US: FOMC Minutes


Wed Aug 19 12:42:00 CDT 2015

Highlights
Back in July, almost all FOMC voters agreed that greater employment growth and stronger inflation readings were needed to justify its pending rate liftoff. But one hawk was ready to hike right away and others believed the necessary conditions for liftoff would be met shortly. On the dovish side, some members noted they had not yet seen evidence that inflation would move to the Fed's 2 percent policy target. China, a dovish wildcard, was mentioned as a concern by several members back in July which, of course, was before last week's yuan devaluation. The minutes did not offer any clues on the addition of the word "some" when describing the necessity for further economic improvement. There's not much immediate reaction to the minutes which appear to be balanced, keeping uncertain whether liftoff begins in September or December. Note that today's minutes were released ahead of the 2:00 p.m. ET schedule.

Definition
The Federal Open Market Committee issues minutes of its meetings with a lag. The minutes of the previous meeting are reported three weeks after the meeting.

Description
The FOMC has changed dramatically in the transparency of its operations. It now discloses policy changes at the end of each meeting. Historically, the Fed used to keep investors guessing about policy changes and Fed officials did not appear on the speaking circuit as frequently as they do now.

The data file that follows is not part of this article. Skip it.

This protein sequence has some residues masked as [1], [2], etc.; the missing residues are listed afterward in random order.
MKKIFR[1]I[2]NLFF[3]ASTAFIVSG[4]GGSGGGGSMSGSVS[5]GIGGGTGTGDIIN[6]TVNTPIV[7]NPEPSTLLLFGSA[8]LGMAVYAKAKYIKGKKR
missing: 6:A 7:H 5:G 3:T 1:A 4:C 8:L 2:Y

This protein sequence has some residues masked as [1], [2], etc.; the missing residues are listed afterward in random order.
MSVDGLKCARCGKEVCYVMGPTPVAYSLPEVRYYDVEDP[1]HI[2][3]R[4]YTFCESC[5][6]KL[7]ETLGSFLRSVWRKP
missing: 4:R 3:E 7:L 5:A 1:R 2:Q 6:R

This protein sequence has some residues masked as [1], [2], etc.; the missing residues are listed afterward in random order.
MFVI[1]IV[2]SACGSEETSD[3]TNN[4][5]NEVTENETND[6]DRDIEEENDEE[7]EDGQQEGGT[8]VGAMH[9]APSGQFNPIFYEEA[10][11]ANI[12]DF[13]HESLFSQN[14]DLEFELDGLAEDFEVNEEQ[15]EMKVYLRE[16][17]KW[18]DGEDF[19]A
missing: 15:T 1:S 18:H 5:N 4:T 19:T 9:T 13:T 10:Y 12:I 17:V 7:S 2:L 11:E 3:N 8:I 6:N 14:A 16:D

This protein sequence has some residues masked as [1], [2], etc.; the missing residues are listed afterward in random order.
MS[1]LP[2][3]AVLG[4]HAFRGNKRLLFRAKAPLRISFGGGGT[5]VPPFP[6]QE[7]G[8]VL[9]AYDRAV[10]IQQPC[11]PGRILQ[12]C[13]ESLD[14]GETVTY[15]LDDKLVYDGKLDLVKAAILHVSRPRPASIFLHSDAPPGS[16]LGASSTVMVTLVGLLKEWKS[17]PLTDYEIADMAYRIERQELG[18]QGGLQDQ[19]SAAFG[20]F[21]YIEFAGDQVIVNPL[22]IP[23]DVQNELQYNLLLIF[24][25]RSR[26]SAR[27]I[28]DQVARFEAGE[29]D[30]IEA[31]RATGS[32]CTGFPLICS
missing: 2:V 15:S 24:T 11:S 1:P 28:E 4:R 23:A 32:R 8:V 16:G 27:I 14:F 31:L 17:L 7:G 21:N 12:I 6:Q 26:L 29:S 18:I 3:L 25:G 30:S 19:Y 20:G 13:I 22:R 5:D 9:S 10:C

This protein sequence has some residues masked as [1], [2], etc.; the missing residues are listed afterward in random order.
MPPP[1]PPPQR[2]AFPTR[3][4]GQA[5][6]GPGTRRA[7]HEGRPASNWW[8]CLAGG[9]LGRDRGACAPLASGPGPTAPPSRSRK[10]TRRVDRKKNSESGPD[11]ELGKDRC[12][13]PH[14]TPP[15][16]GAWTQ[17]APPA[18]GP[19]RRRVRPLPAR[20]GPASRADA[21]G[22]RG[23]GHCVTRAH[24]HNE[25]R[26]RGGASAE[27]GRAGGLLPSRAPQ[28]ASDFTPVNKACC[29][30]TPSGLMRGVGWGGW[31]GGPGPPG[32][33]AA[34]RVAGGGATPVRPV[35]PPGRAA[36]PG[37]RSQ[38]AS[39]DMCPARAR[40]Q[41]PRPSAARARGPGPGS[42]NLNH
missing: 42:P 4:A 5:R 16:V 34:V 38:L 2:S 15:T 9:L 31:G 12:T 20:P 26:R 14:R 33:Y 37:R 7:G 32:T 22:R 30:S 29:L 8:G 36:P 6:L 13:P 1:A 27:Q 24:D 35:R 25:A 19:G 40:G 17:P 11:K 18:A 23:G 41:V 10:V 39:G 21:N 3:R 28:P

Since the Fed moved up the release of the minutes to three weeks after a meeting from six in January 2005, the minutes have become a market mover as analysts parse each word looking for clues to policy. However, the minutes do include the complete economic analysis compiled by Fed officials and whether or not any FOMC members have voiced opinions at odds with the rest of the group.

Investors who want a more detailed description of Fed opinions will generally read the minutes closely. However, the Fed discloses its official view at the end of each FOMC meeting with a public statement. Fed officials make numerous speeches, which freely give their views to the public at large.


Frequency
Eight times a year